Sunday, August 01, 2010

Queer Democrats Back State Party on Redistricting

Join Fight to Protect Legislators’ Power to Draw Their Own Districts


Copyright © 2010 by Mark Gabrish Conlan for Zenger’s Newsmagazine • All rights reserved

PHOTOS, top to bottom: Mark Hansen and Paul Clay, Paul Clay, Mark Hansen

The predominantly Queer San Diego Democratic Club debated the two ballot propositions about redrawing legislative districts at their regular meeting July 22 but ultimately voted overwhelmingly to support the state party’s position that it should be the legislators themselves — not an independent commission — that get to draw their own districts. The club went along with the state party in endorsing no on Proposition 20, which would extend the authority of the state’s independent redistricting commission to draw Congressional as well as state legislative districts; and yes on Proposition 27, which would dissolve the redistricting commission altogether and hand the power to map legislative districts back to the legislature itself. Both propositions will appear on the November 2 ballot.

The independent commission actually doesn’t exist yet. It was authorized by a measure narrowly passed by California voters in 2008 and is currently whittling down thousands of applicants into a 14-member panel. By law, the final commission must contain five Democrats, five Republicans and four people not registered with either of the two major parties. A clause in Proposition 20 requires that any redistricting plan passed by the commission must be approved by at least nine members: three of the Republicans, three of the Democrats and three of the people affiliated with smaller parties or no party at all.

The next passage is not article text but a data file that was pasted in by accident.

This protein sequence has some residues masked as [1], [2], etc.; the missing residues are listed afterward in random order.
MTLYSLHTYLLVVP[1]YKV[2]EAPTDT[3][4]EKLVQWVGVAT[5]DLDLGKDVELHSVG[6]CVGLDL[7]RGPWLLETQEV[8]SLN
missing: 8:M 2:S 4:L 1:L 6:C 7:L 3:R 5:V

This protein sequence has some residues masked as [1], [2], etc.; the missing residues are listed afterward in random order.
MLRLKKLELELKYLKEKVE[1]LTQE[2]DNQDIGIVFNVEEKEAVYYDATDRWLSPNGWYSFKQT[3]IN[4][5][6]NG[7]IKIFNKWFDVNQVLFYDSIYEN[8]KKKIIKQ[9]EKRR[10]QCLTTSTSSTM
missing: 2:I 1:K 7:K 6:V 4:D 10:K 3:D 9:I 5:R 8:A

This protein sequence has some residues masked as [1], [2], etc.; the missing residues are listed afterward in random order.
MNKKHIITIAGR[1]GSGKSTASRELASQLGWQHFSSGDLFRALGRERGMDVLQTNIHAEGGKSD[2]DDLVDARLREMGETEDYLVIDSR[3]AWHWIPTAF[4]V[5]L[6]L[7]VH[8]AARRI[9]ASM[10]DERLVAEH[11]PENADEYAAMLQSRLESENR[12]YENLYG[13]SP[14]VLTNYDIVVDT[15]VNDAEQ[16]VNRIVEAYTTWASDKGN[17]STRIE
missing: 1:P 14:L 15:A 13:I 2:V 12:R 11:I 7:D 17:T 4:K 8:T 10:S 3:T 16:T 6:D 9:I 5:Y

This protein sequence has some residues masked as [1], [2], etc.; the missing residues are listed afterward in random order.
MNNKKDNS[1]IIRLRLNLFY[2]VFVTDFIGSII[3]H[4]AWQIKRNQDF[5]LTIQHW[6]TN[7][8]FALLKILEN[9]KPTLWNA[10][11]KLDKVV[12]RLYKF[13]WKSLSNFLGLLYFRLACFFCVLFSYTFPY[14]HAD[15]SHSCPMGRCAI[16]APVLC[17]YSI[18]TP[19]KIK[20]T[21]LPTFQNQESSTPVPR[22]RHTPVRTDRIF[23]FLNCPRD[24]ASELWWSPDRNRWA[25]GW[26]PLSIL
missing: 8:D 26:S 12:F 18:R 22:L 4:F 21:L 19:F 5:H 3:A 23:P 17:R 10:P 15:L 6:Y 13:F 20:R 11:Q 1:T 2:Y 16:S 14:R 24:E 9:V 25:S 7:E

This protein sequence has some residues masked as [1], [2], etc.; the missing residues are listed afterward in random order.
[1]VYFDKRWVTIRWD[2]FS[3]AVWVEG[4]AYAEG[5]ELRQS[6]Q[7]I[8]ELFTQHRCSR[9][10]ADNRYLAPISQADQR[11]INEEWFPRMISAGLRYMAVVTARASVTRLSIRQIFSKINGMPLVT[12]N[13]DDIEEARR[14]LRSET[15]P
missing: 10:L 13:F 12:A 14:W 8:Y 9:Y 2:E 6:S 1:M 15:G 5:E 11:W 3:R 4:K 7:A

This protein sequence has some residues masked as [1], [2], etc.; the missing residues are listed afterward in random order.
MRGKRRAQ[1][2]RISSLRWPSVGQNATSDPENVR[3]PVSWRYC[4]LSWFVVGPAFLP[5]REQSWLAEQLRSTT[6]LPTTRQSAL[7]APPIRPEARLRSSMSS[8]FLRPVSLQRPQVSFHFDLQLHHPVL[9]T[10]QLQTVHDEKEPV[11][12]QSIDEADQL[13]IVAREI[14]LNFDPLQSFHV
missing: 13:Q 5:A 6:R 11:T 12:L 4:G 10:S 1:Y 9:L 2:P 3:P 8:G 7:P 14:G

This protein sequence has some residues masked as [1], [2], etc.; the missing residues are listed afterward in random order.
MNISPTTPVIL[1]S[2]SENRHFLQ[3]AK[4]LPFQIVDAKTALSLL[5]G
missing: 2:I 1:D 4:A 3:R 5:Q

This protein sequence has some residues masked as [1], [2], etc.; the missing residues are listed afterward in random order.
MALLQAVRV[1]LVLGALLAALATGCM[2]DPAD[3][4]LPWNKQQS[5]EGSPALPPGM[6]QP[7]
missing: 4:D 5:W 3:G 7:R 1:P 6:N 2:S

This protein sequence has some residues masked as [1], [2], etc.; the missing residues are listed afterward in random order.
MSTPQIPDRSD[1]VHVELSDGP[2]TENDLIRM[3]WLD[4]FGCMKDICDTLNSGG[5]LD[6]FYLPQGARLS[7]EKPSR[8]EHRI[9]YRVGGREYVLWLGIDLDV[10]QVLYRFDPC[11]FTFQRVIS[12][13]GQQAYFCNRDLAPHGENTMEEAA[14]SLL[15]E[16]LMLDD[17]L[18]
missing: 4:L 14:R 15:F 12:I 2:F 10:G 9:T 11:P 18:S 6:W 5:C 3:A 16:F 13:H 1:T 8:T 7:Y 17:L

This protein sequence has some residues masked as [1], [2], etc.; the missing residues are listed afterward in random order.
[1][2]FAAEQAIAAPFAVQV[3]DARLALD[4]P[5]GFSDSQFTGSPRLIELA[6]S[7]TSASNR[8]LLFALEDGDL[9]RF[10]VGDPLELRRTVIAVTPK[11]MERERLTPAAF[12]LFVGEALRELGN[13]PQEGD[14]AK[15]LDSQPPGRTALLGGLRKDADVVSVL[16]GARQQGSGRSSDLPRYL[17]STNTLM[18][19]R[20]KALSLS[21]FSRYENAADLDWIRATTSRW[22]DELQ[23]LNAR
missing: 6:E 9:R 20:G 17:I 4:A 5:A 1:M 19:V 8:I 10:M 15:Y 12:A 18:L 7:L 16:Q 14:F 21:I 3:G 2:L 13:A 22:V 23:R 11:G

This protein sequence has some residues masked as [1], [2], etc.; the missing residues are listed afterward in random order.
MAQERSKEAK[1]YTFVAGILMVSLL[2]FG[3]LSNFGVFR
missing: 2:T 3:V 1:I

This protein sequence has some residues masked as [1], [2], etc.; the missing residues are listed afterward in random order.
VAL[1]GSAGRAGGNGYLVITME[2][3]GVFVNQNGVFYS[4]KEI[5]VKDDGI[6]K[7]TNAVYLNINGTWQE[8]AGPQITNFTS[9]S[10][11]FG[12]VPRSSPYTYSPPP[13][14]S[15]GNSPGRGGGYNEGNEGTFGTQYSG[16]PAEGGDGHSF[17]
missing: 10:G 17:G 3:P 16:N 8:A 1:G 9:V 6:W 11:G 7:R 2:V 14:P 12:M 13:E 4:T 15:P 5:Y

The original initiative to create the redistricting commission didn’t include Congressional districts in the hope that restricting it to the state legislature would win the support of the California Democratic Party — or at least that the state Democrats would stand neutral. It didn’t work. Not only did the state Democratic leadership oppose the initiative, but even after it passed they circulated and qualified Proposition 27 to get rid of the independent commission before its members could be selected and it could begin work.

Within the San Diego Democratic Club, support for independent redistricting was led by Alex Sachs, the club’s former vice-president for political action. Sachs, who had resigned his club office the previous month and is relocating to Iowa, warned that opposing independent redistricting could spark a backlash that could hurt the state Democratic ticket. “It is dangerous for our club and our party to be on the wrong side of the electorate,” Sachs said. “If we oppose what’s seen as a good-government position, we do so at our peril.”